A Bit of History on Jupiter’s Technology
Ross Sinclaire, the inventor of this technology, started his business career as a mechanical contractor, he developed a company which grew to be one of the largest mechanical contracting companies in Calgary. As mentioned in previous sections, he was constantly re-designing mechanical systems. When he left this business and began looking at the tidal power business, his inventive mind told him that there had to be a more cost effective way to capture the energy in these tidal flows. Ross always believed that keeping things simple was the way to success, and many times that involves using tried and true concepts and using them in new and innovative ways. The Archimedes screw has been used by mankind for well over two thousand years. Putting it at an angle to the flowing water has proved to be a very efficient and cost effective way to generate power and it also turned out to be something that could be patented. In this case, the patent concepts are also so simple that they are impossible to get around and still produce anywhere near as much power. The experiments that Ross conducted began in the local river with a small augers to show the concept had merit and to find the best angle and pitch for the first real test of this invention. In the summer of 2012, the first prototype designs were built and taken to Vancouver for a test run. The data gathered was enough to get The University of Calgary involved to do further modeling and testing. Two U of C tests were conducted with 75% of the test cost paid for by IRAP, an arm of the National Research Council.
The test unit below is a V-shaped unit with the two screws both at 30 degree angles to the flowing water. This unit was submerged below this aluminum boat and both were pulled together by a tug boat, first in one direction and then in the other. We found that it made equal power whether the water was hitting the point of the V or going into the open part of the V. The power was dissipated by putting it into the 1000 watt baseboard heaters attached to the wooden frame on the boat. The screws were connected to 5 kW permanent magnet variable speed generators. Please look at the video.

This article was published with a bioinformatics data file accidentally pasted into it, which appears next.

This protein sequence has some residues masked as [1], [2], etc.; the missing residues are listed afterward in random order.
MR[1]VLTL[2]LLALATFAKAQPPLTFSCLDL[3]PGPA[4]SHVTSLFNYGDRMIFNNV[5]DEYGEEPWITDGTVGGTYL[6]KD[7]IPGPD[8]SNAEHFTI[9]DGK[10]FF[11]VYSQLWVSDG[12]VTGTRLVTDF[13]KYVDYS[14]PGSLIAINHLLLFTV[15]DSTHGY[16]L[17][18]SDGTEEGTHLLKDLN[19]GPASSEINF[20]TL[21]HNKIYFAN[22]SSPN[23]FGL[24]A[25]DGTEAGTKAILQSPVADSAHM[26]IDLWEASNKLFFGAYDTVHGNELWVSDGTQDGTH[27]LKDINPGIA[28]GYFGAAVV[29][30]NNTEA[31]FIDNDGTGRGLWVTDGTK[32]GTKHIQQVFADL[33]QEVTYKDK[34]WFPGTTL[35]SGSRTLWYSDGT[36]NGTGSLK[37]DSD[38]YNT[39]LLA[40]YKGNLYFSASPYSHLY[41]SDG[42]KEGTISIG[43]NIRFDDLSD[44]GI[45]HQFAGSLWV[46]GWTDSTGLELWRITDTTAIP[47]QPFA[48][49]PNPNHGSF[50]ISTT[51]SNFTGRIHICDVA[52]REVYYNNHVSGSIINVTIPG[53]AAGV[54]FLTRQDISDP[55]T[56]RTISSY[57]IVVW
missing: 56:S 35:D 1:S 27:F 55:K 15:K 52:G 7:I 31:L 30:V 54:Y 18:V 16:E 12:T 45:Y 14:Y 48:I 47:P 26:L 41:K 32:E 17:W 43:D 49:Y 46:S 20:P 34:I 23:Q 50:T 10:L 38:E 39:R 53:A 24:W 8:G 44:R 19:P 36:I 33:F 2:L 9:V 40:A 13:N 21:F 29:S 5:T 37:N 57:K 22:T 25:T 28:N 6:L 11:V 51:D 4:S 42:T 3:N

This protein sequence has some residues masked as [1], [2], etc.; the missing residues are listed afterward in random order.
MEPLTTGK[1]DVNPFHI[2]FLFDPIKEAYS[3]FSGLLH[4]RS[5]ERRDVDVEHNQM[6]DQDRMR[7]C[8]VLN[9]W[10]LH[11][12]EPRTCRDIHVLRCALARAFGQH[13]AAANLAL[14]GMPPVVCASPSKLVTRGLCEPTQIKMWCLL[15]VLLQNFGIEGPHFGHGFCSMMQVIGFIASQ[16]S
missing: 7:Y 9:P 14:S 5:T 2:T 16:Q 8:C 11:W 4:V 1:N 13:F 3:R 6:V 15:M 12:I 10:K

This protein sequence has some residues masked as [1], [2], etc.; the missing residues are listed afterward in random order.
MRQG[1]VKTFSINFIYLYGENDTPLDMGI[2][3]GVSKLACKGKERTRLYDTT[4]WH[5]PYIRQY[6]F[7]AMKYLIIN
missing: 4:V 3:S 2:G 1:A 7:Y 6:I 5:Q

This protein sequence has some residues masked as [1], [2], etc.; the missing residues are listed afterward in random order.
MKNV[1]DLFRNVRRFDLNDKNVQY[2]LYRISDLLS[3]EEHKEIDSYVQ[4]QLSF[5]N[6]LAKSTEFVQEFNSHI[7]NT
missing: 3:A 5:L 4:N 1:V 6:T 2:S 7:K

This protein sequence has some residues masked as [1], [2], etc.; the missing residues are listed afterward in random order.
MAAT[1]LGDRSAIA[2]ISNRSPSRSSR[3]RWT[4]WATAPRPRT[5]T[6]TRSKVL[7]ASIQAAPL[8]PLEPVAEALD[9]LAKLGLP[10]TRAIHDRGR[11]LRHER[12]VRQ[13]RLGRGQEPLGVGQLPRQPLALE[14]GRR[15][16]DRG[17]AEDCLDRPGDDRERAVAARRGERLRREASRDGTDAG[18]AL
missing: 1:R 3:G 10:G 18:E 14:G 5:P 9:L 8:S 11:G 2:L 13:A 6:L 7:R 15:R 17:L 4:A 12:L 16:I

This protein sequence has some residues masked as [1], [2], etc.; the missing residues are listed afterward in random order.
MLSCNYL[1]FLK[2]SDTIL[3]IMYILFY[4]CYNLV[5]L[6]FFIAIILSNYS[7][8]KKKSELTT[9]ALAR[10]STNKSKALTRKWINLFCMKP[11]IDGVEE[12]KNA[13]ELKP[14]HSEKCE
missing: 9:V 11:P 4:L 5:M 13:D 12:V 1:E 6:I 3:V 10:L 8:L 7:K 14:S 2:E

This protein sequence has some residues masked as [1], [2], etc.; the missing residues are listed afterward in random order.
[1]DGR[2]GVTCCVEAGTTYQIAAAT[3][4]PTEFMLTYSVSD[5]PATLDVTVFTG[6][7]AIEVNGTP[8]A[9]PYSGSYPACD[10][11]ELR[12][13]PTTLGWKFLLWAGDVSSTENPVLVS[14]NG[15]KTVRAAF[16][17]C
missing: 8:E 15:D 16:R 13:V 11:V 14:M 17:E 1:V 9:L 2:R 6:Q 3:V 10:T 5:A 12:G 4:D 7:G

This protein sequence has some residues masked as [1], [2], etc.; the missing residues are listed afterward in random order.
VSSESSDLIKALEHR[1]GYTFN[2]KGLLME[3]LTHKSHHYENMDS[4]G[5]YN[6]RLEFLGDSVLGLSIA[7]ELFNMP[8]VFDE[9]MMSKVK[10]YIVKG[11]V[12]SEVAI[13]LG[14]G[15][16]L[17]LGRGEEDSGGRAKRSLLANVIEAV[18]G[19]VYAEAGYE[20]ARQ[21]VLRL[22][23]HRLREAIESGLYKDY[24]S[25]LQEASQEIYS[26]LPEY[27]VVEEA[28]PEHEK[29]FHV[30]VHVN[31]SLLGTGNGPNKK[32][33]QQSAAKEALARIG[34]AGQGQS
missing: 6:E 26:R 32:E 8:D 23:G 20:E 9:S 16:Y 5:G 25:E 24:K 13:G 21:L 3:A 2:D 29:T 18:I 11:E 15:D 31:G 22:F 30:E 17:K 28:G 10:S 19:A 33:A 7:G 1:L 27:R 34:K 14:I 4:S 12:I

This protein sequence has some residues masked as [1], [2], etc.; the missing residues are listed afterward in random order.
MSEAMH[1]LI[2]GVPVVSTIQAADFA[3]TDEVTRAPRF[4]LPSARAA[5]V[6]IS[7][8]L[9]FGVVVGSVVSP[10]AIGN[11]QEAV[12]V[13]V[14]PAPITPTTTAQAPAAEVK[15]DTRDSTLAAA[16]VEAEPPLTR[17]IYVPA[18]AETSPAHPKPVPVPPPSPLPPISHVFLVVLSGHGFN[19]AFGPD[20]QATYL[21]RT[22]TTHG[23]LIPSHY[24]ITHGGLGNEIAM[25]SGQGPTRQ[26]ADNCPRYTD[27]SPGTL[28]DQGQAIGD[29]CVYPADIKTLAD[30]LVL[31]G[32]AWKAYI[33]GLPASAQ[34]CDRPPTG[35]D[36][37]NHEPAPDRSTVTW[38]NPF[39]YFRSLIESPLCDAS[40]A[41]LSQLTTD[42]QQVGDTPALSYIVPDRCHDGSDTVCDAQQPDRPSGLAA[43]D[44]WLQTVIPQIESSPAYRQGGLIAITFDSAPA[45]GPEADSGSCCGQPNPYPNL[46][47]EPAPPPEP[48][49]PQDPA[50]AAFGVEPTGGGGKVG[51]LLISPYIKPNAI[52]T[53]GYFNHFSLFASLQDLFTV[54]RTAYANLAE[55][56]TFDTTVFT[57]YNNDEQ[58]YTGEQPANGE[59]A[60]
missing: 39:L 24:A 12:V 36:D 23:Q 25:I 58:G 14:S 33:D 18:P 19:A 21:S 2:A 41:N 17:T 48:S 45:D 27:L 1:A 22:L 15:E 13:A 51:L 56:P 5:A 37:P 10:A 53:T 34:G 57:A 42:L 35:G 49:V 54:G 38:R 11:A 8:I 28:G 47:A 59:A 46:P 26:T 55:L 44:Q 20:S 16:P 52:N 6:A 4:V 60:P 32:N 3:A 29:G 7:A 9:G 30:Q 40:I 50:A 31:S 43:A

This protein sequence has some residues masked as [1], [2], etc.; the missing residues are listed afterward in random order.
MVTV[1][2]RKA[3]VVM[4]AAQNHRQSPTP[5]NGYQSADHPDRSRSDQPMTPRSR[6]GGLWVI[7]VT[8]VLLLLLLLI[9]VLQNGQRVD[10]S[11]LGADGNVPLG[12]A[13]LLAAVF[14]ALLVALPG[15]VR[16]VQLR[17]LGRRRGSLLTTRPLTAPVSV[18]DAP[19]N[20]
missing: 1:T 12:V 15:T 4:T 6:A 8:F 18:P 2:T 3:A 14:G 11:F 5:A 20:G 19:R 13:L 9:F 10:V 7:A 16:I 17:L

First Vancouver Test Runs
Please note that this video is over 5 years old. A lot has changed including our name and where we now intend to test our first commercial sized unit (see the Home Page). It does show how determined we are and we are still convinced that our technology is 2 to 3 times more cost effective than the competition. Enjoy the video.
Jupiter Hydro built additional prototype units, always learning from previous tests. In the next tests, we used wider diameter screws with less length because we felt they would be more efficient. We also decided to experiment with plastic screws. In the University of Calgary tests mentioned above, we were able to confirm that the best angle of orientation to the flow was 30 degrees and that the best pitch of the screws (distance between the turns) was 60% of the diameter. Jupiter started with a 36″ diameter plastic screw turbine and then moved to a 42″ plastic screw turbine. The tests with both these units were conducted with monitors from the Canadian Hydrokinetic Turbine Test Center operating out of the University of Manitoba and two reports were written. It was found that the power coefficient of this helical turbine was considerably higher than any other turbine they have tested. These reports, along with the two reports from the University of Calgary are available on request.
Jupiter’s conceptual design on the right was for shallow water applications.
The turbines have a 36″ diameter.
Delta Unit Successfully Deployed – Q2,2014
Test results were recorded by the Canadian Hydrokinetic Turbine Test Center (CHTTC) which is supported by the University of Manitoba.
CHTTC Report available upon request
CHTTC Report available upon request
Phase 3 – Commercialization
The unit show on the home page is the most effective orientation of all our testing and the game plan laid out on the Home Page is what we will be following.